The Commands window should now look like this:

Added Command Check

Success!

The IDE version is the simplest to get started with and I recommend it for initial test write-ups. It can help you identify which elements you need to test against, think about app flow and what counts as a failure.

One question remains: Rendering the browser is nice, but I want to hook this into my continuous integration system. How can I do that when every test wants to load an application that requires a windowing system?

The answer is to go headless.

Test Case 3 – Puppeteer

Puppeteer is the perfect match to test web UI components inside a continuous integration system. It’s fast, headless, brings its own dependencies and runs the latest versions of Chrome and Firefox.

Let’s start by installing puppeteer on a new project:

mkdir tests
npm i puppeteer

Keep in mind that this automatically installs the chrome driver we had to manually download in the Selenium example. From Puppeteer’s documents:

When you install Puppeteer, it downloads a recent version of Chromium (~170MB Mac, ~282MB Linux, ~280MB Win) that is guaranteed to work with the API (customizable through Environment Variables).

https://pptr.dev/#installation

With that said, let’s create a test file that will run (and fail) our test scenario (puppeteer.js):

const puppeteer = require('puppeteer');

(async () => {
  const browser = await puppeteer.launch({headless: false});
  const page = await browser.newPage();
  const loginSelector = 'a[href="/enter"]';
  const submitLoginSelector = '[name="commit"]';
  const errorBoxSelector = '.bad notice';
  try {
    await page.goto('https://dev.to');
    await page.waitForSelector(loginSelector,{ timeout: 3000 });
    await page.click(loginSelector);
    const pageTitle = await page.title();

    if (pageTitle !== 'Welcome! - DEV Community'){
      throw new Error(`Page title ${pageTitle} does not match expected value`);
    }
    await page.waitForSelector(submitLoginSelector,{ timeout: 3000 });
    await page.click(submitLoginSelector);
    await page.waitForSelector(errorBoxSelector,{ timeout: 3000 });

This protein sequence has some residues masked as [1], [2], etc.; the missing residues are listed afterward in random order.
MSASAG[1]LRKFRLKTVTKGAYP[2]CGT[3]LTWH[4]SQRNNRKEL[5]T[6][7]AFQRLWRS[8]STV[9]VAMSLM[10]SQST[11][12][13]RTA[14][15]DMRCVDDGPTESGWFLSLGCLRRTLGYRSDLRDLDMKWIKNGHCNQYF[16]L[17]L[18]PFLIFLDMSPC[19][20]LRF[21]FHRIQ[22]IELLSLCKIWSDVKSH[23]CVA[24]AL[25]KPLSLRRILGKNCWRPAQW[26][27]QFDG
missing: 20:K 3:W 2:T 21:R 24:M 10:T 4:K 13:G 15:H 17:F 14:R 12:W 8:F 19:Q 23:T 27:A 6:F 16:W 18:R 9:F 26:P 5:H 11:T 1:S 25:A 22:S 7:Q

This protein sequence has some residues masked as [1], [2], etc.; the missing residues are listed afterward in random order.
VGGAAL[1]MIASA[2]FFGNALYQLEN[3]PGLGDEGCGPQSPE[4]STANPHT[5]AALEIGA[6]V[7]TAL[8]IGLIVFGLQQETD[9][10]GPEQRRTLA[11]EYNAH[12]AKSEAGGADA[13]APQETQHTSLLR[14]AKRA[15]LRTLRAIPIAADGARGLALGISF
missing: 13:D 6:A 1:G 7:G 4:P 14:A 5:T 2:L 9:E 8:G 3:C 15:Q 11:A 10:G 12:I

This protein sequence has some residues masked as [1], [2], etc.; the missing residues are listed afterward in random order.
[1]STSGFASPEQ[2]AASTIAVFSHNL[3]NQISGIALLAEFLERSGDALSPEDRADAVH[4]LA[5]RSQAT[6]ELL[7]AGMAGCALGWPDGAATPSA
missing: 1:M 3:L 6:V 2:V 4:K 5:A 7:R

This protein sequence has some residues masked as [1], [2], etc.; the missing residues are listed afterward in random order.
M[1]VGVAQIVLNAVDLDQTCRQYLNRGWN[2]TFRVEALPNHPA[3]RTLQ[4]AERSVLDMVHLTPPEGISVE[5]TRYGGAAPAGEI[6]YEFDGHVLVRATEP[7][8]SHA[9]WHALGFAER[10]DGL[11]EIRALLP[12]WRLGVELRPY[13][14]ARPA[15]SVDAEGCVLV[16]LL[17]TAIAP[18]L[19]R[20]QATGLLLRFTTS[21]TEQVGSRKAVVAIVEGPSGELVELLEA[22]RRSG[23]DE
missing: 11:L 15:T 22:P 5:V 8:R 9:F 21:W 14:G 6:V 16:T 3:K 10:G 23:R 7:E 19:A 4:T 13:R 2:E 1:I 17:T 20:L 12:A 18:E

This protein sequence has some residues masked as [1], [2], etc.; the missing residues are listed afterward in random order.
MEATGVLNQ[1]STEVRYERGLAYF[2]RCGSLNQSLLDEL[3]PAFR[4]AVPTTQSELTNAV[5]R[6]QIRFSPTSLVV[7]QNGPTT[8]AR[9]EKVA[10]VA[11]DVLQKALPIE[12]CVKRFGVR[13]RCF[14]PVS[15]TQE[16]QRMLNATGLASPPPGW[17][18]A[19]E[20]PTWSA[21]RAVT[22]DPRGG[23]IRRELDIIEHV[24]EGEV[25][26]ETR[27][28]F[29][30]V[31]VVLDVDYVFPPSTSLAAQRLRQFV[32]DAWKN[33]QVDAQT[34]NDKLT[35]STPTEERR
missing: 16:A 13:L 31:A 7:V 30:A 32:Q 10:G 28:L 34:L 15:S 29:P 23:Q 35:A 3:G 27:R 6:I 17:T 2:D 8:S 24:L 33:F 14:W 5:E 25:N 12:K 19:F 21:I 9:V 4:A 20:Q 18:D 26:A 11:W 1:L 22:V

}catch(e){
    console.error(`Error in test suite: ${e.message}`)
  }finally {
    await browser.close();
  }
})();
Failed test due to incorrect error box selection

Some notes on the above code:

  • Lines 6-8 are Puppeteer’s method of selecting elements on the page.
  • Like Selenium WebDriver, you have to manually check a page’s attributes and decide on what to do should they fail
    • In the above code it’s line 15, asserting the title matches the expected value
    • It’ll also implicitly fail on line 20, due to the error div class not matching what dev.to sends to the browser.
  • I’ve disabled the headless feature to show that Puppeteer lets you do that!

Let’s fix the test. Change it to the correct value *and* turn on headless mode:

const puppeteer = require('puppeteer');

(async () => {
  const browser = await puppeteer.launch({headless: true});
  const page = await browser.newPage();
  const loginSelector = 'a[href="/enter"]';
  const submitLoginSelector = '[name="commit"]';
  const errorBoxSelector = '.registration__error-notice';
  try {
    await page.goto('https://dev.to');
    await page.waitForSelector(loginSelector,{ timeout: 3000 });
    await page.click(loginSelector);
    const pageTitle = await page.title();

    if (pageTitle !== 'Welcome! - DEV Community'){
      throw new Error(`Page title ${pageTitle} does not match expected value`);
    }

    await page.waitForSelector(submitLoginSelector,{ timeout: 3000 });
    await page.click(submitLoginSelector);
    await page.waitForSelector(errorBoxSelector,{ timeout: 3000 });
  }catch(e){
    console.error(`Error in test suite: ${e.message}`)
  }finally {
    await browser.close();
  }
})();

Now rerunning the test simply gets you the empty prompt:

tests:DreamMachine % node puppeteer.js
tests:DreamMachine % 

Nice, simple, clean.

Conclusion

I’ve gone through three different sets of tools for different needs. The best part about these tools is that you can string them all together or pick and choose the ones that are right for you.

I hope the main takeaway is the same: Testing can be painless and even fun!

Selenium can also be used to test email signups with Mailsac.

Questions or comments? Stop by the Mailsac Forums, we’d love to hear from you!